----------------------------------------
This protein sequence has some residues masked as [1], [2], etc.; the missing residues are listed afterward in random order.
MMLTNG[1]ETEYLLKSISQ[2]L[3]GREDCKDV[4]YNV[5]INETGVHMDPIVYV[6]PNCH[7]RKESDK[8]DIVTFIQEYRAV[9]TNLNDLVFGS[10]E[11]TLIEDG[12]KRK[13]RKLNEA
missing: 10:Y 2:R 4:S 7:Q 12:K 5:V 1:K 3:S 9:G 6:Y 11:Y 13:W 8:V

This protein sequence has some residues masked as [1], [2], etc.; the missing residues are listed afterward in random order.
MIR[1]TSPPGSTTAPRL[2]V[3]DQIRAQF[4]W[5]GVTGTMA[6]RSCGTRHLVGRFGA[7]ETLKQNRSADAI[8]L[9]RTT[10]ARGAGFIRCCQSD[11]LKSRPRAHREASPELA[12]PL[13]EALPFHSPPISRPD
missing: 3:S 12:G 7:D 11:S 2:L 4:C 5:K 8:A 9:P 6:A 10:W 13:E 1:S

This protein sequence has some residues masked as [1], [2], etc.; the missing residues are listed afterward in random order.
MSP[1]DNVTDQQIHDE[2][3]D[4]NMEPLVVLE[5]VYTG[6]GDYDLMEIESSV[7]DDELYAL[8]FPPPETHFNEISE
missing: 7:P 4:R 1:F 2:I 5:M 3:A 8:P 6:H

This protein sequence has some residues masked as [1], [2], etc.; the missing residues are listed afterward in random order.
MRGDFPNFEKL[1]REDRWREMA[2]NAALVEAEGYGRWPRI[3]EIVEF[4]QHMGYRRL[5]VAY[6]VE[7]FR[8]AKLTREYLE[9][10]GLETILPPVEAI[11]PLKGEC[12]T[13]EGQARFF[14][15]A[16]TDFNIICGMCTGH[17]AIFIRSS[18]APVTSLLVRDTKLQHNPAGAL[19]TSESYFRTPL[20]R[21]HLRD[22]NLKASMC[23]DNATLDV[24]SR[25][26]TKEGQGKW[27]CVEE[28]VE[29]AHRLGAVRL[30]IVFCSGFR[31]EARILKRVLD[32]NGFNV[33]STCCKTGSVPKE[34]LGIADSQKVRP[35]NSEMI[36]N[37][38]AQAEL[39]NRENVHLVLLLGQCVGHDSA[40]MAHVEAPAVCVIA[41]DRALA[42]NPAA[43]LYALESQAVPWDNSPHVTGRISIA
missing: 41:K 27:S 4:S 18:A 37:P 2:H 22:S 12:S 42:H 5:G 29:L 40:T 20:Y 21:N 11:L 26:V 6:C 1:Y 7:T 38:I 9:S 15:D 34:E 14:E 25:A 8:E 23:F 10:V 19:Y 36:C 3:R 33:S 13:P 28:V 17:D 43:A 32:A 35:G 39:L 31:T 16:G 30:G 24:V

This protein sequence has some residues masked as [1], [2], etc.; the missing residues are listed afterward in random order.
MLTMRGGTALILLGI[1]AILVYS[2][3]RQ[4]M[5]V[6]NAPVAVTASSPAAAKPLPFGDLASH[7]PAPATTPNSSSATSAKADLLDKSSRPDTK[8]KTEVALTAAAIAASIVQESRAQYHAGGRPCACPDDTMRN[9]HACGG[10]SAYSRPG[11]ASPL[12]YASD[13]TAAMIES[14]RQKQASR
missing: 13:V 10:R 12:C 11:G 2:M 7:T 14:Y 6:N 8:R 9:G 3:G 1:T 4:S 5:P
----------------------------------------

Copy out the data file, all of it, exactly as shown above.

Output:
This protein sequence has some residues masked as [1], [2], etc.; the missing residues are listed afterward in random order.
MMLTNG[1]ETEYLLKSISQ[2]L[3]GREDCKDV[4]YNV[5]INETGVHMDPIVYV[6]PNCH[7]RKESDK[8]DIVTFIQEYRAV[9]TNLNDLVFGS[10]E[11]TLIEDG[12]KRK[13]RKLNEA
missing: 10:Y 2:R 4:S 7:Q 12:K 5:V 1:K 3:S 9:G 6:Y 11:Y 13:W 8:V

This protein sequence has some residues masked as [1], [2], etc.; the missing residues are listed afterward in random order.
MIR[1]TSPPGSTTAPRL[2]V[3]DQIRAQF[4]W[5]GVTGTMA[6]RSCGTRHLVGRFGA[7]ETLKQNRSADAI[8]L[9]RTT[10]ARGAGFIRCCQSD[11]LKSRPRAHREASPELA[12]PL[13]EALPFHSPPISRPD
missing: 3:S 12:G 7:D 11:S 2:L 4:C 5:K 8:A 9:P 6:A 10:W 13:E 1:S

This protein sequence has some residues masked as [1], [2], etc.; the missing residues are listed afterward in random order.
MSP[1]DNVTDQQIHDE[2][3]D[4]NMEPLVVLE[5]VYTG[6]GDYDLMEIESSV[7]DDELYAL[8]FPPPETHFNEISE
missing: 7:P 4:R 1:F 2:I 5:M 3:A 8:P 6:H

This protein sequence has some residues masked as [1], [2], etc.; the missing residues are listed afterward in random order.
MRGDFPNFEKL[1]REDRWREMA[2]NAALVEAEGYGRWPRI[3]EIVEF[4]QHMGYRRL[5]VAY[6]VE[7]FR[8]AKLTREYLE[9][10]GLETILPPVEAI[11]PLKGEC[12]T[13]EGQARFF[14][15]A[16]TDFNIICGMCTGH[17]AIFIRSS[18]APVTSLLVRDTKLQHNPAGAL[19]TSESYFRTPL[20]R[21]HLRD[22]NLKASMC[23]DNATLDV[24]SR[25][26]TKEGQGKW[27]CVEE[28]VE[29]AHRLGAVRL[30]IVFCSGFR[31]EARILKRVLD[32]NGFNV[33]STCCKTGSVPKE[34]LGIADSQKVRP[35]NSEMI[36]N[37][38]AQAEL[39]NRENVHLVLLLGQCVGHDSA[40]MAHVEAPAVCVIA[41]DRALA[42]NPAA[43]LYALESQAVPWDNSPHVTGRISIA
missing: 41:K 27:S 4:S 18:A 37:P 2:H 22:S 12:S 42:H 5:G 29:L 40:T 20:Y 21:N 11:L 26:V 6:C 1:Y 7:T 38:I 9:S 15:D 34:E 14:E 25:A 8:E 23:F 10:V 19:Y 36:C 3:R 33:S 13:P 28:V 17:D 43:A 32:A 35:G 39:L 31:T 16:G 30:G 24:V

This protein sequence has some residues masked as [1], [2], etc.; the missing residues are listed afterward in random order.
MLTMRGGTALILLGI[1]AILVYS[2][3]RQ[4]M[5]V[6]NAPVAVTASSPAAAKPLPFGDLASH[7]PAPATTPNSSSATSAKADLLDKSSRPDTK[8]KTEVALTAAAIAASIVQESRAQYHAGGRPCACPDDTMRN[9]HACGG[10]SAYSRPG[11]ASPL[12]YASD[13]TAAMIES[14]RQKQASR
missing: 13:V 10:R 12:C 11:G 2:M 7:T 14:Y 6:N 8:R 9:G 3:G 1:T 4:S 5:P